It was a glorious summer. Elijah, a young man from Wisconsin, was there as the main dishwasher. As I was really missing my own sons at home, he was happy to fill in for them. I helped him with his laundry and woke him up every morning when it was dish-washing time. Dorette came with Emily from Chapel Hill as her assistant. They brought two groups of teens. Virginia was there as au pair to Madeleine and Érick's two young sons. We had guests from all over the world-- two fun-loving couples from Israel, Canadians, Italians, Norwegians, and Americans, just to name a few. The group I nicknamed the Creative Ladies were inspirational. Mo, one of them, stayed on in Arles and I was able to spend time with her at the pool of her hotel one afternoon. I learned to clean toilets in French, as Véronique, the woman who comes in to help with the cleaning, was called away to be with her ill father. Sadly, he later passed away. Madeleine and I took several of the teens to Nice for a few days. I lost my wallet at the Matisse museum and, after panicking and calling my best friend back in Durham to figure out what on earth I was going to do, learned that it had been returned by a family from the States. The museum employee lectured me on being more careful with my belongings, the same lecture I give my students every March when we go to Paris. I celebrated my 49th birthday with Dorette, Emily, Madeleine and one of the teen groups by going to Joël Durand's chocolate shop, lunch at Glanum, shopping and watching the street entertainers in Avignon at the summer festival, and finally with dinner at a pizza restaurant across the Rhône river from the Palais des Papes and the famous bridge of Avignon. Érick and his young son, Jonas, took the train from Arles to Avignon to join us for dinner.
When the time came to say good-bye to everyone in August, I was bereft. Véronique gave me a ceramic cicada, Richard gave me a CD by Les Quartiers Nord, a band from Marseille we had seen in concert in Arles, Gilbert gave me a bottle of Bordeaux as well as a lifetime supply of chocolate, and Madeleine and Érick offered me a massage by one of Madeleine's friends to thank me for the hours of hard work. The flower man at the open air market bid me good-bye, telling me I had un accent délicieux. I didn't know whether to be offended or flattered! I opted for the latter, after being told by Érick that it was indeed meant as a compliment.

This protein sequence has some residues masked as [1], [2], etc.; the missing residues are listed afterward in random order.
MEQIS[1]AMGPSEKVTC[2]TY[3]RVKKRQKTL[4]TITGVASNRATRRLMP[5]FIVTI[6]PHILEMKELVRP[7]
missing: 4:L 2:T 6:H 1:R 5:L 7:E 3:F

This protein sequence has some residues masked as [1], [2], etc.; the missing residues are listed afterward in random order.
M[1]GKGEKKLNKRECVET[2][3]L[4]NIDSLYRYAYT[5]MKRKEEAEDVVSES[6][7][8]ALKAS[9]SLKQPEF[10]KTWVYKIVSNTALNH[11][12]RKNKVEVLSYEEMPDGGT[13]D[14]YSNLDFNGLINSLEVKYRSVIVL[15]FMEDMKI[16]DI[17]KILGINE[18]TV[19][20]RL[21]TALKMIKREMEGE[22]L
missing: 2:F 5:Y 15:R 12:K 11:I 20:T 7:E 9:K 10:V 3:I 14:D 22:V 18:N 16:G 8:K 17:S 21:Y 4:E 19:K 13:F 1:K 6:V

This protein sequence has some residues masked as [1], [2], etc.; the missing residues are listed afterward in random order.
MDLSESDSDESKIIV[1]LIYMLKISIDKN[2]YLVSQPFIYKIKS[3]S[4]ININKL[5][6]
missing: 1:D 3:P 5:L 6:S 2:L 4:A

I decided to leave some clothes in my loft bedroom, just in case I returned the next summer. I also had absolutely no extra room in my suitcase. After all, I had to make room for olive oil, sea salt, spices, three bottles of wine, books on Provence, CDs of local music, etc. I had no idea if I would indeed be able to return during the summer of 2007, as I stood in the Air Canada line at Charles de Gaulle airport with tears dripping off the end of my nose. I will always be grateful to the employee who took one look at me and got me through that line in record time. I think she was afraid I would break out in hysterical sobs any minute. I did know that I had spent two wonderful months in what felt like my home away from home.
Beat three eggs in a medium sized bowl with a fork. Add perhaps a fourth of a cup of milk. Gradually add enough floor to make a really thick pancake batter. As you mix it, it should pull away from the sides of the bowl. Gradually add enough milk to make a thin batter. Do not add too much milk. If you then try to rethicken it with flour you will have lumps that are impossible to remove. (The batter is thin enough if it is easy to coat the bottom of the pan with it as you pour it into the pan.)
Heat a well-seasoned skillet. Melt butter and quickly pour in enough batter to coat the bottom. The pan needs to be hot. The crêpe is ready when the edges brown and start to pull away from the side of the pan. You can try flipping it in the air to turn it or just flip it with your fingers or a spatula. Serve warm with jam or nutella.